In Africa, morbidity and death from intussusception, the primary cause of intestinal blockage in newborns, are greater than in other parts of the world, although the causes are unknown. Researchers wanted to find out what risk and protective variables were linked to mortality or intestinal resection after intussusception. From February 2012 to December 2016, infants with intussusception from seven Sub-Saharan African nations were recruited in active, hospital-based monitoring. Using multivariable logistic regression, we looked at demographic, clinical, and socioeconomic variables that were linked to mortality or intestinal resection after intussusception. A total of 1017 babies aged one year with intussusception were included in the study. In all, 13% of the infants died while in the hospital, and 48% underwent intestinal resection. Female sex, a greater duration of symptoms prior to presentation, and having intestinal resection were all linked with mortality after intussusception in multivariable analyses. Diagnosis by ultrasonography or enema, as well as employment of a family member, were found to be protective against intestinal resection.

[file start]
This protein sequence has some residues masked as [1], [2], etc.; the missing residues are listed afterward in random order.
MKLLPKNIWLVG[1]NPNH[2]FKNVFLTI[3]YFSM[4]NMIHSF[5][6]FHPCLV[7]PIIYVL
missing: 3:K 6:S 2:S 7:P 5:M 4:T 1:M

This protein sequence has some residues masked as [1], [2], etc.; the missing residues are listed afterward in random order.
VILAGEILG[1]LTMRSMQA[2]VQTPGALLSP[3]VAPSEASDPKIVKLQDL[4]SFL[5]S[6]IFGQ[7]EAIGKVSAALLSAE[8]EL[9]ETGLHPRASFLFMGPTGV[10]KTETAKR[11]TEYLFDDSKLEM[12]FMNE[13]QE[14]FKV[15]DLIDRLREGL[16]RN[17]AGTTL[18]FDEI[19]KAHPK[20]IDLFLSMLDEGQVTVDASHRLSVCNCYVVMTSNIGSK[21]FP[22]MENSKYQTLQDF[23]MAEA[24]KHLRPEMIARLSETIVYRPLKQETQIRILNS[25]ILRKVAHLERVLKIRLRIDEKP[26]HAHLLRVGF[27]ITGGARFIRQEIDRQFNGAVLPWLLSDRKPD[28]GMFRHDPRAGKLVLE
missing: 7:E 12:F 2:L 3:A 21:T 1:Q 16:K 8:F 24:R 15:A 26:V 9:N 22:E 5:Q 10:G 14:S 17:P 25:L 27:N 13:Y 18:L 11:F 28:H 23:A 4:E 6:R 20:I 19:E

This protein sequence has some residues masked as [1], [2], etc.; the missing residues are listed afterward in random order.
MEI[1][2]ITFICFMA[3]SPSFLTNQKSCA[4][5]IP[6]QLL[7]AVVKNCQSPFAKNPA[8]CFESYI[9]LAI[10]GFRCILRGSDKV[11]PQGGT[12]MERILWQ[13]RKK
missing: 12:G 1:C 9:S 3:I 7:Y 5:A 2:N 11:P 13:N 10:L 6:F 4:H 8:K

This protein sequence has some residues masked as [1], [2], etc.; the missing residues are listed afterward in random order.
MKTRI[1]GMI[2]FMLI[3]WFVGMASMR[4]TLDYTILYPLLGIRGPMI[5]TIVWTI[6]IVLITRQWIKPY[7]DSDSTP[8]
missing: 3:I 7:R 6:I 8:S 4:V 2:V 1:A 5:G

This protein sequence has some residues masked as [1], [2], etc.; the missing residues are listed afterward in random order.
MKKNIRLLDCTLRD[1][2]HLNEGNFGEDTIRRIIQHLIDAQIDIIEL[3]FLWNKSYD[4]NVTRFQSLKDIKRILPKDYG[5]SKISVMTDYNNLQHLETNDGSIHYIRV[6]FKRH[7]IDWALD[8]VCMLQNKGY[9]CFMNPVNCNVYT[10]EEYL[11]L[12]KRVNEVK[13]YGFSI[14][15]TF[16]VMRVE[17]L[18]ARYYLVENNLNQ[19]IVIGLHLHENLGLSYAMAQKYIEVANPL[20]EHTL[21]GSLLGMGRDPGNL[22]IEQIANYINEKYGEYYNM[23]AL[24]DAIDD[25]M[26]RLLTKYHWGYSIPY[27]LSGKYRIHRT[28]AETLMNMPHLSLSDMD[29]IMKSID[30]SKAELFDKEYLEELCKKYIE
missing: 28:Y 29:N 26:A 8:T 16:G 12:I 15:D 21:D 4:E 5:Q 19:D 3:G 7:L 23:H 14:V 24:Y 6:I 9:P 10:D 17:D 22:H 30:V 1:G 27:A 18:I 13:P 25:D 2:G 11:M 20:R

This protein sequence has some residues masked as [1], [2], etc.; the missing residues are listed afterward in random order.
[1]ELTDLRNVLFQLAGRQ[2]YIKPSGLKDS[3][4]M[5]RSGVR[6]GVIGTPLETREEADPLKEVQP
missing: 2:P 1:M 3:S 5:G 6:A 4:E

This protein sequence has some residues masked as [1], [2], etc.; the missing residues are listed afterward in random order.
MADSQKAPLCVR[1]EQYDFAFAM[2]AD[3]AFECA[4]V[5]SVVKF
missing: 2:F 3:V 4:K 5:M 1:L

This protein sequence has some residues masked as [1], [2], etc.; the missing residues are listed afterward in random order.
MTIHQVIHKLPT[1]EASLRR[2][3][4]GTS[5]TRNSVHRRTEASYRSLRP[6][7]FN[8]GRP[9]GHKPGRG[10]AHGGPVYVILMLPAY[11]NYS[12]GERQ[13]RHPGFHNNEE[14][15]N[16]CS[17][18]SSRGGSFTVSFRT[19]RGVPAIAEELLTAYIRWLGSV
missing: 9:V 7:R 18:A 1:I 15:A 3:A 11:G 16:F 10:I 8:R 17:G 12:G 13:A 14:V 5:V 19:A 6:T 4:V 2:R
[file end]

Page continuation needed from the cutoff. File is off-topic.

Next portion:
Delays in hospital presentation and female sex were substantially linked with mortality, but better socioeconomic level and access to radiologic diagnosis decreased the chance of having resection. Efforts should be increased in Sub-Saharan African nations to enhance awareness, diagnosis, and management of intussusception in order to minimise morbidity and death from intussusception in these resource-limited settings.